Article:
Effective range of radiocarbon dating
By measuring the ratio of carbon-12 to carbon-14 in the sample and comparing it to the ratio in a living organism, it is possible to determine the age of the artifact.I use most of these quotes as handouts to provide documentation for my lecture series.In order to date the artifact, the amount of Carbon-14 is compared to the amount of Carbon-12 (the stable form of carbon) to determine how much radiocarbon has decayed.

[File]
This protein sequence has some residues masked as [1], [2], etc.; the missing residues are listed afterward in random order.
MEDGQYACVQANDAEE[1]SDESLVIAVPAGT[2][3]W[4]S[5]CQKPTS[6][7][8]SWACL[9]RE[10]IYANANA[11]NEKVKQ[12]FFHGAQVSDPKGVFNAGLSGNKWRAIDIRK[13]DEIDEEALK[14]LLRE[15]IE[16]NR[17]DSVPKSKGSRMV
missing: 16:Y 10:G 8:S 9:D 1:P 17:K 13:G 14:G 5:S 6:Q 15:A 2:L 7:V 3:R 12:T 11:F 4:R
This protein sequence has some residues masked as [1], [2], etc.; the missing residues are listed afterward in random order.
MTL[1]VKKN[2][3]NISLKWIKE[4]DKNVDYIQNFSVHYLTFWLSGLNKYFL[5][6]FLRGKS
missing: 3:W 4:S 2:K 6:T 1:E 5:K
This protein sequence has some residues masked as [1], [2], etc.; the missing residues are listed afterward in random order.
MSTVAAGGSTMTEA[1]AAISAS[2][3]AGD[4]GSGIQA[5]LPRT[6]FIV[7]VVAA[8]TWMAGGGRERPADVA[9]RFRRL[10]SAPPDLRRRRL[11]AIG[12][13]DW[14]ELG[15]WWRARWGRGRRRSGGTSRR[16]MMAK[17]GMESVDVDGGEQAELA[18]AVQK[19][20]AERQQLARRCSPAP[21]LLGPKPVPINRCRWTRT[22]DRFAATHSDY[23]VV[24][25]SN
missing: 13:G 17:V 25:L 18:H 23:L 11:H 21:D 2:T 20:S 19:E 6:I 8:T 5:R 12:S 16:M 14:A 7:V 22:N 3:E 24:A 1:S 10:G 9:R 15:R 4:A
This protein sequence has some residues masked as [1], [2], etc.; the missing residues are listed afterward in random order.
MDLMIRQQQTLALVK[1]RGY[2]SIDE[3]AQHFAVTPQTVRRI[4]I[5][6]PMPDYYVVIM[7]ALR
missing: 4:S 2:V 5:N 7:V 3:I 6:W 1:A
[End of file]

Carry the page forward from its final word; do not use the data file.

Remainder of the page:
Isotopic ages have been obtained for material from five landing sites on the moon--those of Apollos 11, 12, 14, 15 and Luna 16; each site has a different age. Ideally, any one basaltic rock from a given site should yield the same isotopic age, regardless of the method used." Science News, V.101, p.12 CONSTANT RATES? Jueneman, FAIC, "There has been in recent years the horrible realization that radiodecay rates are not as constant as previously thought, nor are they immune to environmental influences. Each assumption is a potential variable, the magnitude of which can seldom be ascertained.When the charges were investigated, it was discovered, sure enough, if they had heard them used in the context of the lecture, they would have seen that the use was appropriate. When such individuals acknowledge facts contrary to their own interest, the credibility of their testimony increases dramatically.It should be remembered that we are not quoting these individuals to imply that they are creationists. We want you to know that these individuals are devout evolutionists.However, at the moment of death, the amount of carbon-14 begins to decrease because it is unstable, while the amount of carbon-12 remains constant in the sample.Half of the carbon-14 degrades every 5,730 years as indicated by its half-life.